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Telescoping Filter: A Practical Adaptive Filter

Authors: David J. Lee, Samuel McCauley, Shikha Singh, and Max Stein

Published in: LIPIcs, Volume 204, 29th Annual European Symposium on Algorithms (ESA 2021)

Filters are small, fast, and approximate set membership data structures. They are often used to filter out expensive accesses to a remote set S for negative queries (that is, filtering out queries x ∉ S). Filters have one-sided errors: on a negative query, a filter may say "present" with a tunable false-positive probability of ε. Correctness is traded for space: filters only use log (1/ε) + O(1) bits per element. The false-positive guarantees of most filters, however, hold only for a single query. In particular, if x is a false positive, a subsequent query to x is a false positive with probability 1, not ε. With this in mind, recent work has introduced the notion of an adaptive filter. A filter is adaptive if each query is a false positive with probability ε, regardless of answers to previous queries. This requires "fixing" false positives as they occur. Adaptive filters not only provide strong false positive guarantees in adversarial environments but also improve query performance on practical workloads by eliminating repeated false positives. Existing work on adaptive filters falls into two categories. On the one hand, there are practical filters, based on the cuckoo filter, that attempt to fix false positives heuristically without meeting the adaptivity guarantee. On the other hand, the broom filter is a very complex adaptive filter that meets the optimal theoretical bounds. In this paper, we bridge this gap by designing the telescoping adaptive filter (TAF), a practical, provably adaptive filter. We provide theoretical false-positive and space guarantees for our filter, along with empirical results where we compare its performance against state-of-the-art filters. We also implement the broom filter and compare it to the TAF. Our experiments show that theoretical adaptivity can lead to improved false-positive performance on practical inputs, and can be achieved while maintaining throughput that is similar to non-adaptive filters.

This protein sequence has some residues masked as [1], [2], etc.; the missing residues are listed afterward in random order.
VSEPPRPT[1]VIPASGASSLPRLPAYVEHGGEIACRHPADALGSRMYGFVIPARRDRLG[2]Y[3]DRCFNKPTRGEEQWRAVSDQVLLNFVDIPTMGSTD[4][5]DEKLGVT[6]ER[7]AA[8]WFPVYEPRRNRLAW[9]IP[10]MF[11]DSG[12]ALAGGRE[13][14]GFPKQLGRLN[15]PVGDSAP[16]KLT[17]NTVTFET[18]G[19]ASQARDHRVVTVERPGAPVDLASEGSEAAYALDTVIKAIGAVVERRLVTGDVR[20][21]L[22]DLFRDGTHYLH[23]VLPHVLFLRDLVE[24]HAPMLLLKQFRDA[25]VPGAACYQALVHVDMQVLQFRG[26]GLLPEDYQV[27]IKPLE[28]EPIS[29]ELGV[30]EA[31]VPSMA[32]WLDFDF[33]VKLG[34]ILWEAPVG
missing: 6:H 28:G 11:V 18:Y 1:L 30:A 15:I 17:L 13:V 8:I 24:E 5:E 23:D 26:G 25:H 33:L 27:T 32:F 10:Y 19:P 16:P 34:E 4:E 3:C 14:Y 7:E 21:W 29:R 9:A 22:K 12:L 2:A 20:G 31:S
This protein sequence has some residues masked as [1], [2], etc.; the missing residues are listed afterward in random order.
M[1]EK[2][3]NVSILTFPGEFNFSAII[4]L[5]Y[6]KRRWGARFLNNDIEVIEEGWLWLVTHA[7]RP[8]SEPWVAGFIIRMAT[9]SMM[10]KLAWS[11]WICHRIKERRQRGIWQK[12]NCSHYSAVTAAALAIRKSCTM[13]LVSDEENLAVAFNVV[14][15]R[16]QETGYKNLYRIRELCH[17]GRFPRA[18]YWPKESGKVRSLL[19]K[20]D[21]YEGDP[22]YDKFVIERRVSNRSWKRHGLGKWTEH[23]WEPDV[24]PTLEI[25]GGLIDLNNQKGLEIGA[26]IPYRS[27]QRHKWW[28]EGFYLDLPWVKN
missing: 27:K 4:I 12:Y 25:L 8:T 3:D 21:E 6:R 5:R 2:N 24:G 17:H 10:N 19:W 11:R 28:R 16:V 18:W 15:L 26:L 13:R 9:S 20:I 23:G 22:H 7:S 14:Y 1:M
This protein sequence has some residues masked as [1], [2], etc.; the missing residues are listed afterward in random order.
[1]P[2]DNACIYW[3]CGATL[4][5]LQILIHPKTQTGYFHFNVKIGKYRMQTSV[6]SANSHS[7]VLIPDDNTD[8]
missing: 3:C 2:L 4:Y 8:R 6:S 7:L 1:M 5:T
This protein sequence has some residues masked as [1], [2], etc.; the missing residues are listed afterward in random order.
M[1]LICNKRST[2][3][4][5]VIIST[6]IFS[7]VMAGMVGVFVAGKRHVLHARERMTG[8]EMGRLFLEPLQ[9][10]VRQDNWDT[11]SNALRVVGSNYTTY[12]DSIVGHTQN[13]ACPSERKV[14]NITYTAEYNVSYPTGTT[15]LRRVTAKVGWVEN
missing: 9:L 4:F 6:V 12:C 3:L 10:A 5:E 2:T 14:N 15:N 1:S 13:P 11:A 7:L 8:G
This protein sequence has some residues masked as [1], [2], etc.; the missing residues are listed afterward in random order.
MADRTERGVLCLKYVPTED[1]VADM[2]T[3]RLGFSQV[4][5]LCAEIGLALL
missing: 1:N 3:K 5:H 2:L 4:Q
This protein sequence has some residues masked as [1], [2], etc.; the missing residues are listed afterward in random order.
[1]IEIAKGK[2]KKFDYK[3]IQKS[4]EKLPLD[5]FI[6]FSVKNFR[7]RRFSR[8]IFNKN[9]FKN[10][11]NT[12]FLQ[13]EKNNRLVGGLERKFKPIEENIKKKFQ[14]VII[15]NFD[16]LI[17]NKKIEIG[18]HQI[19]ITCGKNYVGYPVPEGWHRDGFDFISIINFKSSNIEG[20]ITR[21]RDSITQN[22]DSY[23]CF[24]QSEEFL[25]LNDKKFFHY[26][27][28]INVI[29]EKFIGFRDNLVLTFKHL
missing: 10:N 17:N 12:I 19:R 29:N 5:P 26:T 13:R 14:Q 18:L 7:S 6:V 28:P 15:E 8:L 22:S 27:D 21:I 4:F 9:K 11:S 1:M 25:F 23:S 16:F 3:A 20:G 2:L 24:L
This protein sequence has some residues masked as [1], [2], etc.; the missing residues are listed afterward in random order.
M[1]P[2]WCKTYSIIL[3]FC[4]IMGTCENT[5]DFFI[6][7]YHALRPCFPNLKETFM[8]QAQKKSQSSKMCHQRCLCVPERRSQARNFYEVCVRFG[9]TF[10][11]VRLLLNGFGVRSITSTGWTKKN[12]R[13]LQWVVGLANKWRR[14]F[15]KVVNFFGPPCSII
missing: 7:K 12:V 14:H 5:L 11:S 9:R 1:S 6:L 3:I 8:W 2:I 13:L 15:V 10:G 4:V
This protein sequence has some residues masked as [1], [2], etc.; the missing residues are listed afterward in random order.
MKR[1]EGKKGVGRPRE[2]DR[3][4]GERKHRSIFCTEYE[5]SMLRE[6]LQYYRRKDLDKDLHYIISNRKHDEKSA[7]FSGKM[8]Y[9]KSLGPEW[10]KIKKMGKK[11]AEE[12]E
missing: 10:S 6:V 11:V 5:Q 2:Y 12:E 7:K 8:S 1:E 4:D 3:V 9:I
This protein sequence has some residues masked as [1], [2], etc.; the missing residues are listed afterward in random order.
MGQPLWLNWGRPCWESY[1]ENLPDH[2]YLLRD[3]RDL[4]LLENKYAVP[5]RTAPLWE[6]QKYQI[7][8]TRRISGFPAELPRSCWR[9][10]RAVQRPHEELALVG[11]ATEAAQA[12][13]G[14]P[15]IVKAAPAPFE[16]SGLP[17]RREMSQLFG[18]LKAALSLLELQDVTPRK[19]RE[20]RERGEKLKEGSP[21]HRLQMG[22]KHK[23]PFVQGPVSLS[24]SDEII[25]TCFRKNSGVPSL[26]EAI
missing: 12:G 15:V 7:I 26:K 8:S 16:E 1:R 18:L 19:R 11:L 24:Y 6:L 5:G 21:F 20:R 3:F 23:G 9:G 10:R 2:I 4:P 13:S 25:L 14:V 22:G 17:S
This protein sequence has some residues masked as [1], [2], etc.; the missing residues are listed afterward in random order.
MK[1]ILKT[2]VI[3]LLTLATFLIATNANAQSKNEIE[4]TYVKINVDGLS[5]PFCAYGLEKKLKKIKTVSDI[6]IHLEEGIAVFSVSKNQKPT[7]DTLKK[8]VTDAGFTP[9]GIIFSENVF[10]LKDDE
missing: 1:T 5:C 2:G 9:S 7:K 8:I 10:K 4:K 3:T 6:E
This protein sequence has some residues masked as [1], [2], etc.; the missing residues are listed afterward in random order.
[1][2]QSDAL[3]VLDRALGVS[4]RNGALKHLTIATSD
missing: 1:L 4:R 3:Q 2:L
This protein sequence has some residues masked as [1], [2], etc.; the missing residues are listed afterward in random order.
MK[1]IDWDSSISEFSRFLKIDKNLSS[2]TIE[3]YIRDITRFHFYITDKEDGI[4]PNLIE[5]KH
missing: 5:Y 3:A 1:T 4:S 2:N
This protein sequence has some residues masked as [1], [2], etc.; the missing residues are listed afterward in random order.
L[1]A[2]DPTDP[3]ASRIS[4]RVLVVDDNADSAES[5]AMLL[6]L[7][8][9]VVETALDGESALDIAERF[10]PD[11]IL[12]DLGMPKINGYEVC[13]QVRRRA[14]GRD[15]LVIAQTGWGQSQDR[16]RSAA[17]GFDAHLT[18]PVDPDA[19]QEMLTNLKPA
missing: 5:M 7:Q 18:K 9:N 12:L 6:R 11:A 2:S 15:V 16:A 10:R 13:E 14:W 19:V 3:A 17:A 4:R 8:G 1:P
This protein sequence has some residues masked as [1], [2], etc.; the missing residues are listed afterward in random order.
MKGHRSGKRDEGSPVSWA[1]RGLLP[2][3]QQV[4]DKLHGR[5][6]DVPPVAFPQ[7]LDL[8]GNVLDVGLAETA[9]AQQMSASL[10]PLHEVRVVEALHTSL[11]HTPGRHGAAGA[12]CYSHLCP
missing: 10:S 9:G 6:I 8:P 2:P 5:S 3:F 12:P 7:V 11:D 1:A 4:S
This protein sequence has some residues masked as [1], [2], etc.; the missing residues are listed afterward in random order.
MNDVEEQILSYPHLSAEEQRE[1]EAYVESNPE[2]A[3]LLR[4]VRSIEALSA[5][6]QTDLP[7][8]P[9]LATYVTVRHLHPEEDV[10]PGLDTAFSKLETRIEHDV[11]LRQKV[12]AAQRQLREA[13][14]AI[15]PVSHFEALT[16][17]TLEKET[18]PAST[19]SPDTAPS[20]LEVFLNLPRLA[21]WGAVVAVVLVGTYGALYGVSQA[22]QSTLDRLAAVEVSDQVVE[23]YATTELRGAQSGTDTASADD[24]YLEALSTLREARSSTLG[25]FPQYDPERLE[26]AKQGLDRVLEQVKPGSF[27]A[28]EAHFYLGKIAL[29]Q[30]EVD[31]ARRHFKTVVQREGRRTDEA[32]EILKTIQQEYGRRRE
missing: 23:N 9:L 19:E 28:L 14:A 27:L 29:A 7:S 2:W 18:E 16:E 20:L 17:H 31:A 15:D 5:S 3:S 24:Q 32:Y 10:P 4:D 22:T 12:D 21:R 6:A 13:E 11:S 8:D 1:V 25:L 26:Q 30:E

Cite as

David J. Lee, Samuel McCauley, Shikha Singh, and Max Stein. Telescoping Filter: A Practical Adaptive Filter. In 29th Annual European Symposium on Algorithms (ESA 2021). Leibniz International Proceedings in Informatics (LIPIcs), Volume 204, pp. 60:1-60:18, Schloss Dagstuhl – Leibniz-Zentrum für Informatik (2021)

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  author =	{Lee, David J. and McCauley, Samuel and Singh, Shikha and Stein, Max},
  title =	{{Telescoping Filter: A Practical Adaptive Filter}},
  booktitle =	{29th Annual European Symposium on Algorithms (ESA 2021)},
  pages =	{60:1--60:18},
  series =	{Leibniz International Proceedings in Informatics (LIPIcs)},
  ISBN =	{978-3-95977-204-4},
  ISSN =	{1868-8969},
  year =	{2021},
  volume =	{204},
  editor =	{Mutzel, Petra and Pagh, Rasmus and Herman, Grzegorz},
  publisher =	{Schloss Dagstuhl -- Leibniz-Zentrum f{\"u}r Informatik},
  address =	{Dagstuhl, Germany},
  URL =		{},
  URN =		{urn:nbn:de:0030-drops-146410},
  doi =		{10.4230/LIPIcs.ESA.2021.60},
  annote =	{Keywords: Filters, approximate-membership query data structures (AMQs), Bloom filters, quotient filters, cuckoo filters, adaptivity, succinct data structures}
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